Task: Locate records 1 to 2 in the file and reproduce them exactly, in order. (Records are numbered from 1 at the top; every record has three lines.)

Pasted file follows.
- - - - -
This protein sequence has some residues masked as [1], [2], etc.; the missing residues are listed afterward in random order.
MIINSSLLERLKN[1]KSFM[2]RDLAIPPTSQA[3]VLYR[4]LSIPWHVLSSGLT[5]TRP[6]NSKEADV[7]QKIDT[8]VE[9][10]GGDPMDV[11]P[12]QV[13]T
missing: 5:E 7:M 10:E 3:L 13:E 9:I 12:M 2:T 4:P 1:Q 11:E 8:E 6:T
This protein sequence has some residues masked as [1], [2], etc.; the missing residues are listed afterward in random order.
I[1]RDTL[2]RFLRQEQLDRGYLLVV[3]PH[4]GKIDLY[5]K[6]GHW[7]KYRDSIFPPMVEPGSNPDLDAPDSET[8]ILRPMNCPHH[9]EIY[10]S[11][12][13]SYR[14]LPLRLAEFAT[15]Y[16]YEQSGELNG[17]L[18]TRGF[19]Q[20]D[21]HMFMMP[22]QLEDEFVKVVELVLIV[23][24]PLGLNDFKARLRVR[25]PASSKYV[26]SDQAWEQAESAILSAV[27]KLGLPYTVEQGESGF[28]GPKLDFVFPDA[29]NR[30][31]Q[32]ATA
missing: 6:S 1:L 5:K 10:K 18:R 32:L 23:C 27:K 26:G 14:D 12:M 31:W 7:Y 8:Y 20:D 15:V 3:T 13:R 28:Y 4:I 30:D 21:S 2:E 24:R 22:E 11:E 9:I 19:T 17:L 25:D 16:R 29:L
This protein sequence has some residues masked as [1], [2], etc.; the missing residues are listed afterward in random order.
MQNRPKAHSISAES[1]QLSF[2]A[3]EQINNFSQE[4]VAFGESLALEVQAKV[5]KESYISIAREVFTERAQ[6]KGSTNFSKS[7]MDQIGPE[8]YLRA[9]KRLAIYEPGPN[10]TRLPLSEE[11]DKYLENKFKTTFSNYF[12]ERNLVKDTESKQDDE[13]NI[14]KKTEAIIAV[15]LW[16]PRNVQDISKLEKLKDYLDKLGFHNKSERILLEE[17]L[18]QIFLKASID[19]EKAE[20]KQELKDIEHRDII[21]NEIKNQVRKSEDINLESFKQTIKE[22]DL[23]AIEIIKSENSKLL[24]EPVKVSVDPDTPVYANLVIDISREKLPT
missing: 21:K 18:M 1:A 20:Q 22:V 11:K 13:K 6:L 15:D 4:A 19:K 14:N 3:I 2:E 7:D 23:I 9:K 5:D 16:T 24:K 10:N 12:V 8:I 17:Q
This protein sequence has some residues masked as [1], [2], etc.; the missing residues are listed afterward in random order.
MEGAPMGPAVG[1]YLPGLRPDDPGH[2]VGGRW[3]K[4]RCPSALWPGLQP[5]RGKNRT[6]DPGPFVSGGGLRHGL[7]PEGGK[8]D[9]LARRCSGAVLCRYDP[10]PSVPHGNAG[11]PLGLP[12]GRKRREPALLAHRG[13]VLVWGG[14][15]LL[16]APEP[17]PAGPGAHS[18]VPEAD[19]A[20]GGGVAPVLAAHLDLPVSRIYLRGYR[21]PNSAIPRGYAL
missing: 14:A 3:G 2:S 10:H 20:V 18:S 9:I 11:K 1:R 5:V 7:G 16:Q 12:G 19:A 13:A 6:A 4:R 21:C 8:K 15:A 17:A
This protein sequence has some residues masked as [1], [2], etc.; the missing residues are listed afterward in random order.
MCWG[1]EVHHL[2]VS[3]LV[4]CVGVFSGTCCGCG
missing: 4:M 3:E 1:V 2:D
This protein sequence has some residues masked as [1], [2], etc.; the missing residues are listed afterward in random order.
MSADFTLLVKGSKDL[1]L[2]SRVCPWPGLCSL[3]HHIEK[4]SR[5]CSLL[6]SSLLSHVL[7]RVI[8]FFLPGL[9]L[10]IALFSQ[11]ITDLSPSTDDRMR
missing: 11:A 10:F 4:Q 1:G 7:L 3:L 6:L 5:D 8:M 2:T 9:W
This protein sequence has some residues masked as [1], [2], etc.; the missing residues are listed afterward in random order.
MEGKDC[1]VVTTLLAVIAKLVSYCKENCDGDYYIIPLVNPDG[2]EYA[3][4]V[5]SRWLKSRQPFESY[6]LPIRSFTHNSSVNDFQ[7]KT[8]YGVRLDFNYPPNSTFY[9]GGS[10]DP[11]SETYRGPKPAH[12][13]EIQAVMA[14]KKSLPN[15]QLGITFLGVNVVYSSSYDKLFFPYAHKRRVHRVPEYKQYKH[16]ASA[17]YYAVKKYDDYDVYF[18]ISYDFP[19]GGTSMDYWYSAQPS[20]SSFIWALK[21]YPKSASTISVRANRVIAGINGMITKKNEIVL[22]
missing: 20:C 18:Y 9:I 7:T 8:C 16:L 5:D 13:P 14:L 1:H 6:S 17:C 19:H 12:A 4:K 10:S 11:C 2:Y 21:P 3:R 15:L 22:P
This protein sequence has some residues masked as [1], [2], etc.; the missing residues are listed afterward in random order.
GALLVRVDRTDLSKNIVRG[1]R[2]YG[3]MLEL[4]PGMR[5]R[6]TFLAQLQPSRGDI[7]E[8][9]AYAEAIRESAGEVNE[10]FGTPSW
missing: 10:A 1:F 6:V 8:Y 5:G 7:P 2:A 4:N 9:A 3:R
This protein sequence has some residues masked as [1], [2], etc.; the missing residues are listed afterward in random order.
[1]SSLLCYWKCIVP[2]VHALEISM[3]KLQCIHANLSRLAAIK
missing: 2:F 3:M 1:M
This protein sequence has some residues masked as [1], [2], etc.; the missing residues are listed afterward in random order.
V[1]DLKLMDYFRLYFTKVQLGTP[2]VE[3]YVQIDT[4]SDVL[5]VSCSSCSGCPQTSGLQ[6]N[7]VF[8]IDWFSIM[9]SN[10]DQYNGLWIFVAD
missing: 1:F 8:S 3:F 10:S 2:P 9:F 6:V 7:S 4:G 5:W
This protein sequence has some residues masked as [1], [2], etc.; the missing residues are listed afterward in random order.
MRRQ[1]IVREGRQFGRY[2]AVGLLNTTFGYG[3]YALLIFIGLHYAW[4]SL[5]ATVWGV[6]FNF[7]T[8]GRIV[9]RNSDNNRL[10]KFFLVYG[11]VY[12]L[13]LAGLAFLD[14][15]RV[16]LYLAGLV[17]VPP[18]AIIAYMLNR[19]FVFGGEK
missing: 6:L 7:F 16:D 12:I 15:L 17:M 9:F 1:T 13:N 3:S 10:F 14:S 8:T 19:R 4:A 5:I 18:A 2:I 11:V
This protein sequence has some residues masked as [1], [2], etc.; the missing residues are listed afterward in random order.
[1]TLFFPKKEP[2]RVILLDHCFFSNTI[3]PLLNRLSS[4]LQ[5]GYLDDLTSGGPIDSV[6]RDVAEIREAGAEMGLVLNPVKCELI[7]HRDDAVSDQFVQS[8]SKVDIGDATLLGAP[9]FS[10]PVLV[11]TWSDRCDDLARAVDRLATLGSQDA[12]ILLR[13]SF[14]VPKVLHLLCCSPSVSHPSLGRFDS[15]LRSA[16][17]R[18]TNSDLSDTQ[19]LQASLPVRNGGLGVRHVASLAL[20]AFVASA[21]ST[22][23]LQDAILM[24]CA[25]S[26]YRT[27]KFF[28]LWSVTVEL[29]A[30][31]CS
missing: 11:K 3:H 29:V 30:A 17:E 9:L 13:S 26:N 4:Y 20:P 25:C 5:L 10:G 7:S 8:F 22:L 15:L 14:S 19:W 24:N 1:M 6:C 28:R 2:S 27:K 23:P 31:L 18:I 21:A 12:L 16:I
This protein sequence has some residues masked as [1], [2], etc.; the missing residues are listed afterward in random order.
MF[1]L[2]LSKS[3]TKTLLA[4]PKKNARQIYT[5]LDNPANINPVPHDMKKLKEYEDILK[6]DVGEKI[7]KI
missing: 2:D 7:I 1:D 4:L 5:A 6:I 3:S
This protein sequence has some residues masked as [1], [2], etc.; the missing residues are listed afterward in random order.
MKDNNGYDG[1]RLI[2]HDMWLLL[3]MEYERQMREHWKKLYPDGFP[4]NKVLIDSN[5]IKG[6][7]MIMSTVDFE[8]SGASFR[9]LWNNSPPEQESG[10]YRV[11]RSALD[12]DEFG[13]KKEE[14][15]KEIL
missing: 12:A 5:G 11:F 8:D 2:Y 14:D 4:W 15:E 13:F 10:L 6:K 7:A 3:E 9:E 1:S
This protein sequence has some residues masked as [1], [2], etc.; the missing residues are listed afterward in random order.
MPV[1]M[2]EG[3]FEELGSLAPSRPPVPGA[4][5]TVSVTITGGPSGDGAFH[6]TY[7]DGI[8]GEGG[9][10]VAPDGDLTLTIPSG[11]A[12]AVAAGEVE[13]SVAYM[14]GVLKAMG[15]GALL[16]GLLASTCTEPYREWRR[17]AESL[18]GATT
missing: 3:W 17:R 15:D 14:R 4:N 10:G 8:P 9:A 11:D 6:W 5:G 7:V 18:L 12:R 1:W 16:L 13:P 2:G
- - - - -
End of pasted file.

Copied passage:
This protein sequence has some residues masked as [1], [2], etc.; the missing residues are listed afterward in random order.
MIINSSLLERLKN[1]KSFM[2]RDLAIPPTSQA[3]VLYR[4]LSIPWHVLSSGLT[5]TRP[6]NSKEADV[7]QKIDT[8]VE[9][10]GGDPMDV[11]P[12]QV[13]T
missing: 5:E 7:M 10:E 3:L 13:E 9:I 12:M 2:T 4:P 1:Q 11:E 8:E 6:T
This protein sequence has some residues masked as [1], [2], etc.; the missing residues are listed afterward in random order.
I[1]RDTL[2]RFLRQEQLDRGYLLVV[3]PH[4]GKIDLY[5]K[6]GHW[7]KYRDSIFPPMVEPGSNPDLDAPDSET[8]ILRPMNCPHH[9]EIY[10]S[11][12][13]SYR[14]LPLRLAEFAT[15]Y[16]YEQSGELNG[17]L[18]TRGF[19]Q[20]D[21]HMFMMP[22]QLEDEFVKVVELVLIV[23][24]PLGLNDFKARLRVR[25]PASSKYV[26]SDQAWEQAESAILSAV[27]KLGLPYTVEQGESGF[28]GPKLDFVFPDA[29]NR[30][31]Q[32]ATA
missing: 6:S 1:L 5:K 10:K 18:R 32:L 23:C 27:K 26:G 14:D 12:M 31:W 7:Y 8:Y 20:D 15:V 3:T 13:R 28:Y 4:I 30:D 21:S 2:E 24:R 22:E 11:E 9:I 19:T 17:L 25:D 16:R 29:L